The soldier bore the marks of many battles. Battles between opposing tin soldiers and evil stuffed animals. The color of his uniform had faded with time (and several campaigns where the solider was left outside in inclement weather for days on end). But, those were not the reasons for the burial. With each scar, with each mark, Allister had grown more fond of his tin comrade. Oh, he had received newer toys, newer soldiers. But, even after his tin soldier's right hand inexplicably fell off, Allister only looked on him with more pride. Sergeant Left was his soldier of choice.
And the reason for his eventual burial was not a forced decision. Allister's parents knew the subtle difference between a nudge and a step. And, so, they let Allister get there on his own. And he did. Taking Sergeant Left on missions, finding time for him, began to feel like a chore. Began to feel like a weight, like something Allister had to do. And it had never felt that way before. In his younger days, expeditions and battles and further heroics had just flowed out of Sergeant Left. He had been able to do anything.
But, the day had come. And Allister knew somewhere in his heart that the day had come mostly for himself and not Sergeant Left. The Sergeant could have fought more battles. He could have gone on. He had it in him. The Sergeant could have accompanied Allister. Sure. Sergeant Left would have served proudly and valiantly in the upcoming Allister mission which bore the cleverly clear name of Operation Growing Up (the objective: to understand who Allister was). Sergeant Left could have hid in the foxhole of one of Allister's many pockets and provided backup in the battles for jobs and rent and love and all the unnamed battles that led into the darkened forest of the future. But, it was Alliaster who felt the weight of Sergeant Left's metal. And, even though Allister knew tin was a rather light metal, it pulled him down. It was holding him back. Holding both of them back.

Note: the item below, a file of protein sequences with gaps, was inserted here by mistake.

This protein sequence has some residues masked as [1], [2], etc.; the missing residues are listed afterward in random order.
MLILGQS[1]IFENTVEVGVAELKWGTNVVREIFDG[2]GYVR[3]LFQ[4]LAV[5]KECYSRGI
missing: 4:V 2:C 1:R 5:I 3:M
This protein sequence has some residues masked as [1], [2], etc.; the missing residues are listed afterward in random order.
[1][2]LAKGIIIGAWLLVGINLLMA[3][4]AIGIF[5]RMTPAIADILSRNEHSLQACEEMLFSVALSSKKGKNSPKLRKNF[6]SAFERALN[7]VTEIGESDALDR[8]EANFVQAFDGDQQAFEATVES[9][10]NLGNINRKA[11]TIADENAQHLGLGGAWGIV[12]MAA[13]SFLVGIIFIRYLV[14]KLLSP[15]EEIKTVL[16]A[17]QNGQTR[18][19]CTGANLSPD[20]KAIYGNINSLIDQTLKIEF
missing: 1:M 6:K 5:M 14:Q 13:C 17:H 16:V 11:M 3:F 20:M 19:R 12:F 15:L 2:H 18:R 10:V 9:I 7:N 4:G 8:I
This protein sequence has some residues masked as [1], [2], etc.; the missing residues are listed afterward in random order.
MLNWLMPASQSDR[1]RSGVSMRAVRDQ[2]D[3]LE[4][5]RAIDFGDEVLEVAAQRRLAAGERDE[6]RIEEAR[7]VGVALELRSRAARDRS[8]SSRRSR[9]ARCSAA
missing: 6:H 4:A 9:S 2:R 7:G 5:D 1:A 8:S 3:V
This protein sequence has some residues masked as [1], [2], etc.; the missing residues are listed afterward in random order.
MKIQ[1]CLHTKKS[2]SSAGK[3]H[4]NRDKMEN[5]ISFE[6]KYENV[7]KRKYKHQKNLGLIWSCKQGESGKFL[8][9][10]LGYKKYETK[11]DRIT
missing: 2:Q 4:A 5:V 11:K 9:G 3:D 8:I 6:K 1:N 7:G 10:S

All the other soldiers of Sergeant Left's time were long gone. And Sergeant Left's sworn service to him was coming to a close.
So, Allister placed him in a tobacco tin, dug a hole behind his house (where the yard met the woods), and buried his comrade. He saluted the grave and did his best to whistle a respectable version of Taps.
He stifled a tear or two (goodbyes are never easy-even when one party or the other was an inanimate object) and he imagined Sergeant Left's future. Surely, there was a reason Allister had to move on without him. Greater things were to come. For both of them. But, it was up to Allister to take the first step. So, he did. Allister stepped from his tin comrade's grave and headed into the future.
And, just like that, Sergeant Left's story flowed forth in Allister.
Perhaps years from then, Allister thought, another kid would live in the Cromley family home and would stumble upon the tobacco tin and conjure up a new mission for Sergeant Left. Or, perhaps, time would hide Sergeant Left from human contact until the future had entirely forgotten him. And, if time hid him long enough, perhaps humans would evolve into a species that knew nothing of tiny tin soldiers or the tobacco tins they rested in. And, then (perhaps, of course), an archeologist would stumble upon Sergeant Left's grave and a whole new mythology would unfold. Maybe (yes, it could happen!), the future archeologist would theorize that Sergeant Left was the last of a tiny tin race of people and he would be revered and written about in history books! Tin monuments would be built to and for him. Yes, ideas and plotlines and a new life would unravel. It may seem ridiculous to some.
But, as Allister stepped away, he felt the ballad of Sergeant Left continue.